Chicago Riot Of 1919

World War I race
World War I race
World War I race Olamide Yussuf 10/10/2010 History 157 Dr. Kathleen Sander After World War I, America began transitioning into a modern era, which changed America forever. The 1920s saw drastic political and social revolution in the United States. The ending of World War I also began advances in technology that led to economic growth. ?The first Industrial Revolution century had catapulted the United State into the forefront among the world?s richest and most developed nations? (Divine, 720). Th
Chicago riots
Chicago riots
HIS-2020G The importance of little factors that can lead up to becoming huge and having great effects on actions. For blacks and whites both the riot was just a built up increase of hostility that has been going on for quite some time. One thing can be said though that the Chicago incidents seem to be the more ruthless and aggressive when compared to others. It may have been because of the blacks’ resiliency not to lie down and to fight back. A lot of the time it causes even more anger to mix wh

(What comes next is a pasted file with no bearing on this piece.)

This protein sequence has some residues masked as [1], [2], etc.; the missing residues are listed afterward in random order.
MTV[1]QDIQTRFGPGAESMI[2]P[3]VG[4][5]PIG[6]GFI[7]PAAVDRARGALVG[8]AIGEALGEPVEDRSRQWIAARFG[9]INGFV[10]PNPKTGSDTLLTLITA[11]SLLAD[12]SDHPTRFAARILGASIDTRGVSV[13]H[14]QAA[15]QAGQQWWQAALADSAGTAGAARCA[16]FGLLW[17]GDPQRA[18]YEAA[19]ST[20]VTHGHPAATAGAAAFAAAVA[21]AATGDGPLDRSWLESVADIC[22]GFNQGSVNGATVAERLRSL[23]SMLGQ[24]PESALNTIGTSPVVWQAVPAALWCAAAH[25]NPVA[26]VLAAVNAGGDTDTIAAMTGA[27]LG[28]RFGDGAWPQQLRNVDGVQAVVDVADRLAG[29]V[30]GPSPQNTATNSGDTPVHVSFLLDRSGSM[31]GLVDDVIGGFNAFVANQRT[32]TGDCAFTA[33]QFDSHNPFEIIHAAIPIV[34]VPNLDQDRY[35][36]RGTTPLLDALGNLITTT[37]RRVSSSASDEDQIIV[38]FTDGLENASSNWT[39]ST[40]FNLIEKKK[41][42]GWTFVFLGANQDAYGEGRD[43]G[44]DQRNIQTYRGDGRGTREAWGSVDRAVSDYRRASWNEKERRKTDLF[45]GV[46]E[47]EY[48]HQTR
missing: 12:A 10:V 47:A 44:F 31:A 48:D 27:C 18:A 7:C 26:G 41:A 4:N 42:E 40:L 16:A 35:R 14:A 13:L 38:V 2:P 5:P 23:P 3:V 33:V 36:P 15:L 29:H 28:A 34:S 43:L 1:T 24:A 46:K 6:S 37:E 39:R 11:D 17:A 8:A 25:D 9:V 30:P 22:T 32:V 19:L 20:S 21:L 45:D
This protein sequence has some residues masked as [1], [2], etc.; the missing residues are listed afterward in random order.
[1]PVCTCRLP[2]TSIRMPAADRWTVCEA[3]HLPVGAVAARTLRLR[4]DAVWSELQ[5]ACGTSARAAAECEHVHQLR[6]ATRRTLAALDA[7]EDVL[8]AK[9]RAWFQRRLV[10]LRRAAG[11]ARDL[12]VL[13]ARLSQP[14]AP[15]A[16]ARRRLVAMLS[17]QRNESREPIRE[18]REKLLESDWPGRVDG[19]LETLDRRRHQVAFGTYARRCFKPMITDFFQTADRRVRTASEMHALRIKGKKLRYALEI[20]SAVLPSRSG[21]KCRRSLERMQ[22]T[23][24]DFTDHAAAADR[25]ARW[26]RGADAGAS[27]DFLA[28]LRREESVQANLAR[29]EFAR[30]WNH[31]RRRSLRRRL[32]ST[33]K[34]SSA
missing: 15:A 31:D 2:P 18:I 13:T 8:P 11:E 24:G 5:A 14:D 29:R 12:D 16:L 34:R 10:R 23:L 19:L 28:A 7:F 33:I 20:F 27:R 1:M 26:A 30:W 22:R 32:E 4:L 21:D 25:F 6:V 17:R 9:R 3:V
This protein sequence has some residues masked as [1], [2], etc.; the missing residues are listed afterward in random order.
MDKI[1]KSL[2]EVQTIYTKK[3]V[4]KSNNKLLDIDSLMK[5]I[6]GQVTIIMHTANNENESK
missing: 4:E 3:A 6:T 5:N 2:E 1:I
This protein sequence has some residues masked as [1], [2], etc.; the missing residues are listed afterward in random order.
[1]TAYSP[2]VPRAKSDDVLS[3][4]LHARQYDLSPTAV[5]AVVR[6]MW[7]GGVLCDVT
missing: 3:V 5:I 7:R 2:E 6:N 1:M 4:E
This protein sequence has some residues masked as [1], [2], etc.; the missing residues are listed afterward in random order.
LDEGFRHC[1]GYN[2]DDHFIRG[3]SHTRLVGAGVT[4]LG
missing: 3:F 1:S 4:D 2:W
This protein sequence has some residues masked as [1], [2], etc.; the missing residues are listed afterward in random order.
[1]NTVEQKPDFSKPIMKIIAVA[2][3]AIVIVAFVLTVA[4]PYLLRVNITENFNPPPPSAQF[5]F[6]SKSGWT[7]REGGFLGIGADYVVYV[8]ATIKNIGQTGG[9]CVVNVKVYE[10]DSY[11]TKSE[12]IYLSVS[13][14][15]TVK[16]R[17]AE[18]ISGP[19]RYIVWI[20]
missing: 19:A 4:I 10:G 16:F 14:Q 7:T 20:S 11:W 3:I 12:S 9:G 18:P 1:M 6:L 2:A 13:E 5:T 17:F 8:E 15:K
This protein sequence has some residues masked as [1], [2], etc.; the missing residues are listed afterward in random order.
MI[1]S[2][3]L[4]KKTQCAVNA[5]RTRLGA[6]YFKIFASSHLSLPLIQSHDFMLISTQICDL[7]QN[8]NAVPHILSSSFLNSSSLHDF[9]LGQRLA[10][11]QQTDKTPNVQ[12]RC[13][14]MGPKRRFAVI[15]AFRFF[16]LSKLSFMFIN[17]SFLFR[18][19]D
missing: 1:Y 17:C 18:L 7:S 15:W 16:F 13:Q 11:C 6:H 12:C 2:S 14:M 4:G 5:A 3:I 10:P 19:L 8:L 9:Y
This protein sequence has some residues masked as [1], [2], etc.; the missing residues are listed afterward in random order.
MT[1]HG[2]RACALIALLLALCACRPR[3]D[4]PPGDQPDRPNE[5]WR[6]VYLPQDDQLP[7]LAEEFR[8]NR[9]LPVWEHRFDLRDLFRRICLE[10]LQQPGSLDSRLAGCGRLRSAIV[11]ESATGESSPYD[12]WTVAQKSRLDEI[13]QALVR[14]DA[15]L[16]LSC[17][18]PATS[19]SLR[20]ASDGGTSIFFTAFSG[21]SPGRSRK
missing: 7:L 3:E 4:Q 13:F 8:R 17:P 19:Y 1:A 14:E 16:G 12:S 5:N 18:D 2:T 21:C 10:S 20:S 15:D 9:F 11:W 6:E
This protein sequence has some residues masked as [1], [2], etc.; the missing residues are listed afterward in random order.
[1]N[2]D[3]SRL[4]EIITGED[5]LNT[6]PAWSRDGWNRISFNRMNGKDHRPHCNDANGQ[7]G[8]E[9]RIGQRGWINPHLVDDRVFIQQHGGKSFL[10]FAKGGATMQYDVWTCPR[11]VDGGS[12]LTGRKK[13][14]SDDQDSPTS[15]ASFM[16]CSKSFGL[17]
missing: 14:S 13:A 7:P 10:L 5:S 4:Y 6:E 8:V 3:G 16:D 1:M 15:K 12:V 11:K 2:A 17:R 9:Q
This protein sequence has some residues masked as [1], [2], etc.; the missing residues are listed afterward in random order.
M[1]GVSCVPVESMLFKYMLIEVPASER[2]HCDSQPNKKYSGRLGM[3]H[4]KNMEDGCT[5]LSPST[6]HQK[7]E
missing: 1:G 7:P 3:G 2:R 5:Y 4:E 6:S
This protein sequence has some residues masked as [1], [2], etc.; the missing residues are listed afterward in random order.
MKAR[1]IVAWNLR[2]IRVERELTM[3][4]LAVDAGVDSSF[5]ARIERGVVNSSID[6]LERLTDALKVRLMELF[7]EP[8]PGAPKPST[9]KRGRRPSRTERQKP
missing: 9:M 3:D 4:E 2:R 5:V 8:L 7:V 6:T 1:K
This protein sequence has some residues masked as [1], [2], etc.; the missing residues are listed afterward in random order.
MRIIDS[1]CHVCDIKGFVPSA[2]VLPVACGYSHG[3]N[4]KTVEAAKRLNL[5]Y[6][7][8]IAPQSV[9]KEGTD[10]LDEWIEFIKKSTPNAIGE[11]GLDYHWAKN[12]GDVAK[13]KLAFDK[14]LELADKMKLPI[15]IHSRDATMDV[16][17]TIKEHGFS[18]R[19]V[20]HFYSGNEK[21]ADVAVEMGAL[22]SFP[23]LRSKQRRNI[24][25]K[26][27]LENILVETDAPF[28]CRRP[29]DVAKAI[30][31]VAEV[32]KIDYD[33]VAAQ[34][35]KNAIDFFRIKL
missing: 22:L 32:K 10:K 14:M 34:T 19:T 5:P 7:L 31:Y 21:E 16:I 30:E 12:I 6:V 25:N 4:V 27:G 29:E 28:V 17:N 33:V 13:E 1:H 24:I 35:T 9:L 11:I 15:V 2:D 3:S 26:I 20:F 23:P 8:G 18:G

Chicago Race Riot 1919
Chicago Race Riot 1919
Dr. Edmund F. Wehrle His-2020G Chicago Race Riot 1919 On July 27, 1919, a young black man named Eugene Williams swam past an invisible line of segregation at a popular public beach on Lake Michigan, Chicago. He was stoned by several white bystanders, knocked unconscious and drowned, and his death set off one of the bloodiest riots in Chicago’s history. The Chicago race riot was not the result of the incident alone. Several factors, including the economic, social and political differences betwee
The Chicago Defender was a newspaper that defended
The Chicago Defender was a newspaper that defended
The Chicago Defender was a newspaper that defended race against violence and issues that America didn't discuss that would resolve for the African Americans. The Newspaper was founded by, Robert S. Abott on May 5, 1905(as cited in Chicago Defender). Abott started celling his newspapers for a very low price, working in a small kitchen. Since the paper was a northern newspaper he had more freedom to attack racial issues. With Abotts dramatic headlines and graphic images, he got his readers attent